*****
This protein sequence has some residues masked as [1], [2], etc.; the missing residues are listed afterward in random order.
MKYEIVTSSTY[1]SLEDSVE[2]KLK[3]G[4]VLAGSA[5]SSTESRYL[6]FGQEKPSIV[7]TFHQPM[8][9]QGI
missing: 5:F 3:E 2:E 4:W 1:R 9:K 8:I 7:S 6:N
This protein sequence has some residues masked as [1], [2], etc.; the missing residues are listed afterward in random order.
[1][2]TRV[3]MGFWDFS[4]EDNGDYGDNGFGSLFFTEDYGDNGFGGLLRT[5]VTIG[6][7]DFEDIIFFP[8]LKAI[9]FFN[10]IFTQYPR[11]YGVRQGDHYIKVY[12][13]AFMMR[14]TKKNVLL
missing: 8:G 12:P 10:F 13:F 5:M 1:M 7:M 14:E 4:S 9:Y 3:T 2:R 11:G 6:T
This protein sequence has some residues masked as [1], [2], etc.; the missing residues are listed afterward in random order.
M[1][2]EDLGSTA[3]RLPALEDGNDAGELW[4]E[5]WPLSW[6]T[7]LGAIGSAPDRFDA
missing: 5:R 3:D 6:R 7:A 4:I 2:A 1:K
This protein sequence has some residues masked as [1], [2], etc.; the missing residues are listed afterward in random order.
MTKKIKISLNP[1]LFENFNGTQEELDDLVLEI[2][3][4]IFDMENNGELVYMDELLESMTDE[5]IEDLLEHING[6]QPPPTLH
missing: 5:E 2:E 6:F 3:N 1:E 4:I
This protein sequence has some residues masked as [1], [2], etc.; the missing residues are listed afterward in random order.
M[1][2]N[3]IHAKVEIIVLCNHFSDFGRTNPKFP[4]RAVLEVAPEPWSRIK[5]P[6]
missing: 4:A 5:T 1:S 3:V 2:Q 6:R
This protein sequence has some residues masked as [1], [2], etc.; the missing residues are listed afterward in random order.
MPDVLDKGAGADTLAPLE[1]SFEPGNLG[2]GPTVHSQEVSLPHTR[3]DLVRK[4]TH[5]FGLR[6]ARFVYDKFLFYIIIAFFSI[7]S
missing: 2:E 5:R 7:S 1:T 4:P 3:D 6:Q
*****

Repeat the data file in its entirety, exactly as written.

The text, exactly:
This protein sequence has some residues masked as [1], [2], etc.; the missing residues are listed afterward in random order.
MKYEIVTSSTY[1]SLEDSVE[2]KLK[3]G[4]VLAGSA[5]SSTESRYL[6]FGQEKPSIV[7]TFHQPM[8][9]QGI
missing: 5:F 3:E 2:E 4:W 1:R 9:K 8:I 7:S 6:N
This protein sequence has some residues masked as [1], [2], etc.; the missing residues are listed afterward in random order.
[1][2]TRV[3]MGFWDFS[4]EDNGDYGDNGFGSLFFTEDYGDNGFGGLLRT[5]VTIG[6][7]DFEDIIFFP[8]LKAI[9]FFN[10]IFTQYPR[11]YGVRQGDHYIKVY[12][13]AFMMR[14]TKKNVLL
missing: 8:G 12:P 10:F 13:F 5:M 1:M 7:M 14:E 4:S 9:Y 3:T 2:R 11:G 6:T
This protein sequence has some residues masked as [1], [2], etc.; the missing residues are listed afterward in random order.
M[1][2]EDLGSTA[3]RLPALEDGNDAGELW[4]E[5]WPLSW[6]T[7]LGAIGSAPDRFDA
missing: 5:R 3:D 6:R 7:A 4:I 2:A 1:K
This protein sequence has some residues masked as [1], [2], etc.; the missing residues are listed afterward in random order.
MTKKIKISLNP[1]LFENFNGTQEELDDLVLEI[2][3][4]IFDMENNGELVYMDELLESMTDE[5]IEDLLEHING[6]QPPPTLH
missing: 5:E 2:E 6:F 3:N 1:E 4:I
This protein sequence has some residues masked as [1], [2], etc.; the missing residues are listed afterward in random order.
M[1][2]N[3]IHAKVEIIVLCNHFSDFGRTNPKFP[4]RAVLEVAPEPWSRIK[5]P[6]
missing: 4:A 5:T 1:S 3:V 2:Q 6:R
This protein sequence has some residues masked as [1], [2], etc.; the missing residues are listed afterward in random order.
MPDVLDKGAGADTLAPLE[1]SFEPGNLG[2]GPTVHSQEVSLPHTR[3]DLVRK[4]TH[5]FGLR[6]ARFVYDKFLFYIIIAFFSI[7]S
missing: 2:E 5:R 7:S 1:T 4:P 3:D 6:Q